MySQL ROW_NUMBER()

Have you ever been in a situation where you are selecting records from a database that need to be ranked, but the column(s) you’re attempting to ORDER BY are not unique. For example, using the Orders table below, how could you display a distinct list of customers and their last order? The problem is that the date field contains only the date, but not the time. Therefore, it’s possible that two orders can be placed by the same customer on the same day. Now if we had a field defined as AUTO_INCREMENT in MySQL or IDENTITY in Microsoft SQL Server and the records were entered sequentially, this would be a simple task.

Orders Table

Example:
Customer OrderDate Amount
Jane 2011-01-05 12
Jane 2011-01-07 15
Jane 2011-01-07 17
John 2011-01-01 11
John 2011-01-02 27
John 2011-01-02 13
Pat 2011-02-05 5
Pat 2011-02-07 34
Pat 2011-02-07 12

This can be solved in MS SQL , and with a little more code in MySQL , as well. In MS SQL Server 2005+, uniquely identifying the above records is a breeze using the ROW_NUMBER() function. If your not familiar withROW_NUMBER(), MSDN defines theT-SQL ROW_NUMBER()as“Returns the sequential number of a row within a partition of a result set, starting at 1 for the first row in each partition.”

So, in order to display a distinct list of customers and uniquely identify their last order, we could write something like:

SELECT  ROW_NUMBER() OVER (PARTITION BY Customer ORDER BY OrderDate DESC) AS RowNumber
       ,Customer
       ,OrderDate
       ,Amount
  FROM Orders
Results:
RowNumber Customer OrderDate Amount
1 Jane 2011-01-07 15
2 Jane 2011-01-07 17
3 Jane 2011-01-05 12
1 John 2011-01-02 27
2 John 2011-01-02 13
3 John 2011-01-01 11
1 Pat 2011-02-07 34
2 Pat 2011-02-07 12
3 Pat 2011-02-05 5

Notice how a unique row number is now apparent on each row within the partition. The next step would be to encompasses the statement in a sub query or Common Table Expression (CTE), and filter out the unwanted records based on the generated row number.

SELECT  Customer
       ,OrderDate
       ,Amount
  FROM
      (
        SELECT  ROW_NUMBER() OVER (PARTITION BY Customer ORDER BY OrderDate DESC) AS RowNumber
               ,Customer
               ,OrderDate
               ,Amount
          FROM Orders
      ) subquery WHERE RowNumber = 1
Results:
Customer OrderDate Amount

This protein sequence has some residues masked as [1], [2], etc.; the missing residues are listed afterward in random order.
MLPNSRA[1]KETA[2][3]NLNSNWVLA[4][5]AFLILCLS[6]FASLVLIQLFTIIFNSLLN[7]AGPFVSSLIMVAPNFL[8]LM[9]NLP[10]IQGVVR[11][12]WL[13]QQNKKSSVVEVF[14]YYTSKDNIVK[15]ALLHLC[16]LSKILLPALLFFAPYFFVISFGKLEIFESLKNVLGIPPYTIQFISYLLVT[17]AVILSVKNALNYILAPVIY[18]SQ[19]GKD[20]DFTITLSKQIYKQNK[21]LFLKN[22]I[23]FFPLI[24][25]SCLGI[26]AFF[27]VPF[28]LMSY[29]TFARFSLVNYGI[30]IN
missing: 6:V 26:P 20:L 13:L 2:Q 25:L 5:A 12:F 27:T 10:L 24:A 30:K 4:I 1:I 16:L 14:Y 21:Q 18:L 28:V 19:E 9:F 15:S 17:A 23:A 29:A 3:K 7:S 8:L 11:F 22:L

Jane 2011-01-07 15
John 2011-01-02 27
Pat 2011-02-07 34

The result is a single record for each customer, even when the customer has more than one order on the same day.


MySQL Implementation

Recently, I ran into a similar situation on a WordPress implementation, but with Horses not Orders/Customers. The requirement was to display each horse’s last workout and next race. MySQL does not have a ROW_NUMBER()function. However, MySQL does allow for inline assignment of variables and the ability to reassign and reference those variables as the query is working its way through the execution. This allows the same functionality thatROW_NUMBER() provides to be achieved in MySQL. Sticking to the same example used above the MySQL solution would be.

SELECT  @row_num := IF(@prev_value=o.Customer,@row_num+1,1) AS RowNumber
       ,o.Customer
       ,o.OrderDate
       ,o.Amount
       ,@prev_value := o.Customer
  FROM Orders o,
      (SELECT @row_num := 1) x,
      (SELECT @prev_value := '') y
  ORDER BY o.Customer, o.OrderDate DESC
Results:
RowNumber Customer OrderDate Amount
1 Jane 2011-01-07 15
2 Jane 2011-01-07 17
3 Jane 2011-01-05 12
1 John 2011-01-02 27
2 John 2011-01-02 13
3 John 2011-01-01 11
1 Pat 2011-02-07 34
2 Pat 2011-02-07 12
3 Pat 2011-02-05 5

A unique row number is now apparent on each row with in the partition. The @row_num variable holds the current row number and the @pev_value variable holds the current value of the partition by field. The variables are defined and assigned a default value with in subqueries. The Orders table and the subqueries are then combined in a single select statement. The @row_num variable is incremented by one until the @prev_value does not equal the Customer and is then reset back to one.

Important

  • The @row_num variable must be set before the @prev_value variable
  • The first field in the ORDER BY must be the field that you are partitioning by
  • The default value assigned to the @prev_value variable must not exist in the partition by field

As we did with the MS SQL ROW_NUMBER() example, we will need to encompass the statement in a sub query in order to filter based on the generated row number.

SELECT  Customer
       ,OrderDate
       ,Amount
  FROM
     (
      SELECT  @row_num := IF(@prev_value=o.Customer,@row_num+1,1) AS RowNumber
             ,o.Customer 
             ,o.OrderDate
             ,o.Amount
             ,@prev_value := o.Customer
        FROM Orders o,
             (SELECT @row_num := 1) x,
             (SELECT @prev_value := '') y
       ORDER BY o.Customer, o.OrderDate DESC
     ) subquery
 WHERE RowNumber = 1
Results:
Customer OrderDate Amount
Jane 2011-01-07 15
John 2011-01-02 27
Pat 2011-02-07 34

The result is a single record for each customer, even when the customer had more than one order on the same day.

The best solution is to avoid being in this situation in the first place. However an existing data schema does not always lend itself to new requirements.